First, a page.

He adds that each woman also had to have an on/off-screen personality and be able to articulate their unique stories clearly to the audience. “There’s a lot of dynamism that comes with the show because you’re working with people’s real, actual lives, their celebrations, their challenges, their temperaments,” he remarks. “These women needed to embody all these dynamics.”
Lights, camera, fashion!
Of course, like any creative endeavor worth its salt, producing a reality show of this magnitude must come with its own fair share of unique wahala and unexpected challenges. “Producing RHOL in Lagos was not easy at all,” Darey says.
From Lagos traffic to delayed call times and approvals on locations, the cultural and environmental factors that have to be dealt with during production are not for the faint of heart. “Also, you’re dealing with real people with real schedules and moods. So, it was a huge task to ensure that both cast and crew are able to work together to make this happen with the least resistance possible,” he explains, painting a vivid picture of just how much work goes into a project like this.
“It’s literally a movie to produce these sorts of shows!”
While many of us can’t wait to see the glitz and the drama come alive on our screens, for Darey and his team, working on RHOLagos is not just about showcasing the Housewives’ glamorous lives. It’s about showcasing their humanness too, a narrative they kept in mind whilst producing the show. “Celebrities are dynamic personalities with different aspects of their life which they need to navigate on a daily basis, but we mostly get to see the highlights of their lives. This show humanizes them, and shows that they experience the same type of frustrations, emotions, challenges, that a not-so-famous person does.”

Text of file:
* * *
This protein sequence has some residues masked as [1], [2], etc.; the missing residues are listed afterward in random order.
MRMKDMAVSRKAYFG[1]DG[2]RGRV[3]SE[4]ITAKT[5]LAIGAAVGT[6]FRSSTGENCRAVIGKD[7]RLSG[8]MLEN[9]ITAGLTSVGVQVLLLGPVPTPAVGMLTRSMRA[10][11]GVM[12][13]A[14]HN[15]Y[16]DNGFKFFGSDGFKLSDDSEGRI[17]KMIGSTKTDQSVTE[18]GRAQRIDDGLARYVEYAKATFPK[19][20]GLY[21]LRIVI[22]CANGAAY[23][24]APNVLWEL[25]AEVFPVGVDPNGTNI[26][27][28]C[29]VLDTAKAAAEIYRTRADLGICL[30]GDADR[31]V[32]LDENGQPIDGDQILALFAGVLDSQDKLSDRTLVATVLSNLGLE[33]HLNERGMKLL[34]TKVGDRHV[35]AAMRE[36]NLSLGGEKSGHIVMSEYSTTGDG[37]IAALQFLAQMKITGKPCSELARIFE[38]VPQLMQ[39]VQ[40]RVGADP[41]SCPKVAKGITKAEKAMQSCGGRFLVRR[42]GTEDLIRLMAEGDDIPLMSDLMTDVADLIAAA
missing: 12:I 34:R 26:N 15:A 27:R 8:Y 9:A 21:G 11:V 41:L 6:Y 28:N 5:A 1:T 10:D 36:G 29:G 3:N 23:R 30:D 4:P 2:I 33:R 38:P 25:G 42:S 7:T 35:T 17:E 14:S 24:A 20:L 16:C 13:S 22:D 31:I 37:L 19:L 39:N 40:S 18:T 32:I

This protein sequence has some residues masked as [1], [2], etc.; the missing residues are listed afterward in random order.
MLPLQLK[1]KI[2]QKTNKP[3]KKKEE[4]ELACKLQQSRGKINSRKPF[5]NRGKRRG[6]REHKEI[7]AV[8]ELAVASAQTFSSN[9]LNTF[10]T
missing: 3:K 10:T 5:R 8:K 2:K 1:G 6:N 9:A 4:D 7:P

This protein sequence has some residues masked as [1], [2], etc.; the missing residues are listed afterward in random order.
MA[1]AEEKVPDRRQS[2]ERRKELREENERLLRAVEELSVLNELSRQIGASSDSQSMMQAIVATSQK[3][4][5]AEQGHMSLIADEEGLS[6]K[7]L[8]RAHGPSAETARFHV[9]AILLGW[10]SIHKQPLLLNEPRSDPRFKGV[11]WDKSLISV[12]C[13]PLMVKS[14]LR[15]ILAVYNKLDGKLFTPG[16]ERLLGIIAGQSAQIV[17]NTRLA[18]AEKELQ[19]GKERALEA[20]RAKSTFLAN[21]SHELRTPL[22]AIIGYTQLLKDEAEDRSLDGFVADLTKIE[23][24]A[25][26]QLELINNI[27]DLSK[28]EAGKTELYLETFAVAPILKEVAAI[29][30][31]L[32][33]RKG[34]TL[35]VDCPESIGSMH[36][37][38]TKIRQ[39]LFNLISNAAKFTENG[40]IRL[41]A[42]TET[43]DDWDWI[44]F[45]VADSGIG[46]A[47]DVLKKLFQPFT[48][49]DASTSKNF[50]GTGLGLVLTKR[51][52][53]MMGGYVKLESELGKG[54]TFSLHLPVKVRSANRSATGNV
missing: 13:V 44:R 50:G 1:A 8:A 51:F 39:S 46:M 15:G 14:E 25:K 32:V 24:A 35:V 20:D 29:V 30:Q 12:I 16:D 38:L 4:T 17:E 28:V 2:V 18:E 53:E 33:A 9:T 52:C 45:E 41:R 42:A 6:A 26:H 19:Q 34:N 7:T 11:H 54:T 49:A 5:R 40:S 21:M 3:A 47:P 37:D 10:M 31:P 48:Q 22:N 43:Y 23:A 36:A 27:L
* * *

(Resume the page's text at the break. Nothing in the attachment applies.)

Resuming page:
In light of all the recent excitement surrounding the recent premiere of Young, Famous & African, and the mammoth success of shows like Big Brother Naija, RHOL comes to Nigeria right as it has become increasingly clear that there is a growing appreciation for reality television in Nigeria. No stranger to reality programs himself (having featured on Project Fame and The Voice Nigeria, to mention but a few), Darey explains why reality television has Nigerians in such a chokehold. “I think that people want to see relatable content,” he states. “The GenZ and Millennial generations are over the narratives of perfect lives and perfect romance-laced stories. They want to see the real lives of these individuals when the curtains are closed. What do they eat? Where do they frequent? Who are their friends? Do they get upset, lonely, scared? They want shows that answer these questions.”
From all indications, The Real Housewives of Lagos is more than just entertainment — viewers will get to see real women from different backgrounds, real-life stories, real drama, real luxury, and real pain and laughter. Speaking on what makes the Lagos version unique and worth the watch, Darey notes that Nigerians simply want a show that is relatable, satisfies their curiosity, and provides an entertaining escape.
“This is what Real Housewives of Lagos does,” he says. “It takes you behind the scenes of some of your favorite celebrities and into their lives so deeply that you feel a strong connection!”
Catch The Real Housewives of Lagos on Showmax from 8 April, with new episodes coming weekly.